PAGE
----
Manipulated Stock & Gold Markets? 1998 post by John Crudele : LUSENET : TimeBomb 2000 (Y2000) : One Thread

I thought this older article was interesting in light comments made about my earlier posting of a current Crudele article


[May 16th 1998, Rev. Sep 8, 1999 (Some NY Post/John Crudele links fixed)] Gold, Brazil & Greenspan April 13, 1999: After a stunning rise the previous day, the major US stock markets flatline (Dow up 55.5 points or 0.54 pct at 10395.01, Nasdaq down 15.33 points, or 0.59 pct, at 2583.48, S&P down 8.81 points, or 0.65 pct at 1349.83) and Reuters reports that U.S. urges IMF gold sales to fund debt relief.

WASHINGTON, April 13 (Reuters) - The U.S. Treasury on Tuesday urged Congress to clear the way for Washington to approve selling gold from International Monetary Fund reserves and said this would fund essential programs of debt relief... ''In consultation with Congress and within the framework of our balanced budget, the administration will press for IMF gold sales to do its help meet the cost of this initiative,'' Schuerch told a Congressional panel in prepared testimony.

Rules introduced some 15 years ago when Congress approved extra funding for the IMF mean that Congress must authorize any administration plea to sell some of the IMF's 103 million ounces of gold and other IMF member states would also have to approve the sale.

Funny how that story didn't surface on Monday 12th April when the Dow closed up 165.67 at 10,339.51 setting records as did the Nasdaq and S&P 500 at 2,598.81 and 1,358.63. Back to Jan 13 1999, when Brazil sparks a major market crisis and, seemingly coincidentally, reports appear that are bearish on gold:

"LONDON, Jan 13 (Reuters) - Gold continued lower in Europe on Wednesday, dragged down by a stronger dollar and bearish sentiment, dealers said. Dealers said the market was still absorbing two bearish industry reports, by J.P. Morgan and Gold Fields Mineral Services, which saw gold pushed sharply lower overnight.

I think people got themselves very bearish this morning... I wouldn't be at all surprised if New York gives it a good pasting... ...the possibility of producers sales from Australia and South Africa...

The GFMS report predicted a range for gold of $270.00-$310.00 but the report's outlook was very bearish..."

In this light, we should remember that Alan Greenspan testified that: "Nor can private counterparties restrict supplies of gold, another commodity whose derivatives are often traded over-the-counter, where central banks stand ready to lease gold in increasing quantities should the price rise"

The Privateer Market Letter [Jan 13] explains well why the rising price of gold should prompt intervention in the event of a market crisis:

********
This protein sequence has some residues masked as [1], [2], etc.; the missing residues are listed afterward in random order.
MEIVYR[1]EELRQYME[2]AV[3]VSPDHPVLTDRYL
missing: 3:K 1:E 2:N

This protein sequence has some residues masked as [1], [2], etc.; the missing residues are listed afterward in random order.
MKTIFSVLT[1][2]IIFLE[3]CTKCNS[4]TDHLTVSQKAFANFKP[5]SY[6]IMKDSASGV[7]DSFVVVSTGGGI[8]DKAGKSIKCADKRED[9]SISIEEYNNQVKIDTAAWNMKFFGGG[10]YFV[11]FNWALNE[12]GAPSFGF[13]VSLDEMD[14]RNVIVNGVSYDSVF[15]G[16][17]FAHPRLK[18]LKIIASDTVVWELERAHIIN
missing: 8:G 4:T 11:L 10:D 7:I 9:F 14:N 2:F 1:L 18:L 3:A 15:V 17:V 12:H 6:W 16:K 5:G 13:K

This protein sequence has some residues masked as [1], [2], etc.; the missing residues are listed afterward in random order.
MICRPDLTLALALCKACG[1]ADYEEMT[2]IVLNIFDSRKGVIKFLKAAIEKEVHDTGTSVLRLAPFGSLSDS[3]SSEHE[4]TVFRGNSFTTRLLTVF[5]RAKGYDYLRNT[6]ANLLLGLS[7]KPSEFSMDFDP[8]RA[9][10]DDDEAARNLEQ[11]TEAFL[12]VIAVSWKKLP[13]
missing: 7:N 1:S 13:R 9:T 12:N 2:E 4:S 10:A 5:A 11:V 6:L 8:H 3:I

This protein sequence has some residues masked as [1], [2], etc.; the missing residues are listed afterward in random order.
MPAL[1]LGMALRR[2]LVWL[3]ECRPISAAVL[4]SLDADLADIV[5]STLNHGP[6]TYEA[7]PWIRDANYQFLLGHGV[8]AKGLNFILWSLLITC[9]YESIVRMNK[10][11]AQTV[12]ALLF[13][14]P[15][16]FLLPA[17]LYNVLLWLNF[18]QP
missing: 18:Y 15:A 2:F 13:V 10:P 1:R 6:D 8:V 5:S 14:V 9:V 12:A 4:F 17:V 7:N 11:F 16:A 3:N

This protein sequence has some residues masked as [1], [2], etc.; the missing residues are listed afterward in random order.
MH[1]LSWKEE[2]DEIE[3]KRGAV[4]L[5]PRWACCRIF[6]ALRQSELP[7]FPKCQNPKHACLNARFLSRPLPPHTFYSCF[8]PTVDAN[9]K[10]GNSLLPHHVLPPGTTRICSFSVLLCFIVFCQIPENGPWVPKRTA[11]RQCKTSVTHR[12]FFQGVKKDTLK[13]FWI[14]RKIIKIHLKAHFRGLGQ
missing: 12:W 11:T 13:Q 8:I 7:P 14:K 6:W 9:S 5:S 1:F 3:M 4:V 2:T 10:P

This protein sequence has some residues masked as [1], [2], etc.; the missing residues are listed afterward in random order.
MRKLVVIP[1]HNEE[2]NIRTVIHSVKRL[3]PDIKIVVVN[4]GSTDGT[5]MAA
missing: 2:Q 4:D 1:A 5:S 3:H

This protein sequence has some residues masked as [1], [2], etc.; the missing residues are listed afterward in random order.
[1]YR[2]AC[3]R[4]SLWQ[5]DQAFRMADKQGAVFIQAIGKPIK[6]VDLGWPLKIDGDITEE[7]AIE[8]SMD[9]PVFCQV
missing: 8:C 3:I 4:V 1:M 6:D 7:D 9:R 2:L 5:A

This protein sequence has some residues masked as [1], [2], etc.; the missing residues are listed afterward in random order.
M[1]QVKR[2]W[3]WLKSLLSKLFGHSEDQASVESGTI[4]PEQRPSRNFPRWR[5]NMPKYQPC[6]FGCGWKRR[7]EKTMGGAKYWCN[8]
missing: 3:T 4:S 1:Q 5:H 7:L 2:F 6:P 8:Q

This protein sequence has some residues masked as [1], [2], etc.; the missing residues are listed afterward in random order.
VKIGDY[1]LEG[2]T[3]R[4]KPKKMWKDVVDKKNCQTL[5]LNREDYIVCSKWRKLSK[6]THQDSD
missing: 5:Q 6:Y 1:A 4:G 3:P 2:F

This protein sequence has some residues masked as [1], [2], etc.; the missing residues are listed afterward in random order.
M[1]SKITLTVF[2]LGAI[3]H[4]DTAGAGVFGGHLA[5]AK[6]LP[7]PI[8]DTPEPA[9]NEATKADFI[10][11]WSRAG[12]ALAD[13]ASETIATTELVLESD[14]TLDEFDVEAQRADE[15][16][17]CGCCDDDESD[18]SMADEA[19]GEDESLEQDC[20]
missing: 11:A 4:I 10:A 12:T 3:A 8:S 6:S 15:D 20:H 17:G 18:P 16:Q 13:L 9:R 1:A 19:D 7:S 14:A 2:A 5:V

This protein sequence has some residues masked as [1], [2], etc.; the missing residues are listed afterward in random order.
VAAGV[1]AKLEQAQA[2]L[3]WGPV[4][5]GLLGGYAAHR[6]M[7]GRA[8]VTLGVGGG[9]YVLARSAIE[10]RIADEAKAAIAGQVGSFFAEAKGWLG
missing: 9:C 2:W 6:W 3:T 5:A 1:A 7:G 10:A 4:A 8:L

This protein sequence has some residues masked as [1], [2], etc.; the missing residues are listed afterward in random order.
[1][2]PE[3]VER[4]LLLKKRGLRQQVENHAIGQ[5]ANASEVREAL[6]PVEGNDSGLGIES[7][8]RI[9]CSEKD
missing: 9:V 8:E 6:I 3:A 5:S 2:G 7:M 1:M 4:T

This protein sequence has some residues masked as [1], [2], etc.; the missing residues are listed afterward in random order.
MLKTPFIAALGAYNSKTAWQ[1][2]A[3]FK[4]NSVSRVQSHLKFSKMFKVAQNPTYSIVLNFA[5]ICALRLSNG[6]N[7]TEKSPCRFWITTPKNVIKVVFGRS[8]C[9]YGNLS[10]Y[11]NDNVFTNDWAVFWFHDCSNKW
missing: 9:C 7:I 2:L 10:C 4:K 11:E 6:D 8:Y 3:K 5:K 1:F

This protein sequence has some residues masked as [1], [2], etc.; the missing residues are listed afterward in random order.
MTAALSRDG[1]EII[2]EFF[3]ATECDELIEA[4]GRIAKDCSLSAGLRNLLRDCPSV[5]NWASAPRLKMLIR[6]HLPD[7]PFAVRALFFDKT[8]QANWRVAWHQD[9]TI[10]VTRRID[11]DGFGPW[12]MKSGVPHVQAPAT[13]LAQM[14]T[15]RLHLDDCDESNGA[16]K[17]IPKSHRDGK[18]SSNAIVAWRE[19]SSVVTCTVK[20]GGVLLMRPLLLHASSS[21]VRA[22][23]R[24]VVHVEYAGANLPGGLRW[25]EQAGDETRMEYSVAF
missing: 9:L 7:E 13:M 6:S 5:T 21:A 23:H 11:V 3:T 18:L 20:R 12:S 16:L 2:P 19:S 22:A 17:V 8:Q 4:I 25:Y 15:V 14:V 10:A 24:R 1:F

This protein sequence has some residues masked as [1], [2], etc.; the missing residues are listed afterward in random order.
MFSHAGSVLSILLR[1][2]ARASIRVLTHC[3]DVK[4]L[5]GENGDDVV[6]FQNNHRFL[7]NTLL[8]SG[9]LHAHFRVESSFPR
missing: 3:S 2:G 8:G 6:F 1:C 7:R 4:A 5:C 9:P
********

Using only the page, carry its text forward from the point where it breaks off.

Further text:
"...the first thing that must be realized is that Gold is a political metal. In the true meaning of the word, its price is "governed". This is true for the very simple reason that Gold in its historical role as a currency is fundamentally incompatible with the modern worldwide financial system..." "The global paper currency system is very young. It depends for its continued functioning on the belief that the debt upon which it is based will, someday, be repaid. The one thing, above all others, that could shake that faith, and therefore the foundations of the modern financial system itself, is a rise (especially a sharp rise) in the U.S. Dollar price of Gold."

See also articles on gold at: The Daily Barkerletter, e.g. Mar-31-1999 and Feb-09-1999: "The latest on gold", and last but by no means least Jan-13-1999: "More on gold..." "Here's a piece for all you gold conspiracy theorists out there... Inflation Manipulation By A. Canon Bryan". (Thanks crazytimes)

The Stock Market John Crudele, NEW YORK FED NEARLY ADMITS RIGGING THE MARKET - New York Post, November 6th 1998 (broken link):

"I asked to talk with Fisher. I said I wanted to know about his interest in the stock market and the swapping of information The Fed wouldn't allow it. I'm sorry but we've not going to make Peter available, said a spokesman in New York. He's kinda busy. I think the spotlight on him right now is a little too bright..."

What is a free market? Is there any such thing, in the real world? Should there be a Plunge Protection Team in a free market? Doesn't that raise the question of "moral hazard"? Many investors follow the markets carefully placing their investments on the long side or the short side according to news and technical trends in the price chart of the stock or commodity. But if there is intervention in the market, these calculations are upset and the careful investor who has taken the trouble to research the market is tripped up and robbed. The lazy investor however, who merely expects the market to go up forever, is rewarded. How can such interference in free markets be widely tolerated in the "free world"? We have heard much from Japan about intervention with Japanese politicians openly calling for the stock market to be propped up, for example with the Postal Savings fund. It is also well known that countries intervene in the currency markets on a regular basis.

John Crudele, MARKET-RIGGING: SHORT-TERM FIX, LONG-TERM DISASTER - New York Post, October 12th 1998 (broken link):

"First, I'll tell you how the stock market is being rigged. Then I'll tell you what's even more important - what's going to happen in Washington and why you should get out of stocks before this rigging adventure leads to disaster... How do I know the market is being rigged? I really don't. But I am very suspicious.

Take last Thursday, when the Dow was down more than 200 points and the House was passing a resolution to investigate the President of the United States. Exactly when the debate was going on in Congress, the S&P 500 futures contracts shot up in price like someone needed a market rally awfully bad..."

"A few analysts believe that this form of market rigging is already going on in America, quietly, using a $40 billion (#24 billion) slush fund" - The Telegraph, Sep. 2nd, 1998: 'Plunge team' ready to spring into action Thanks to Petronius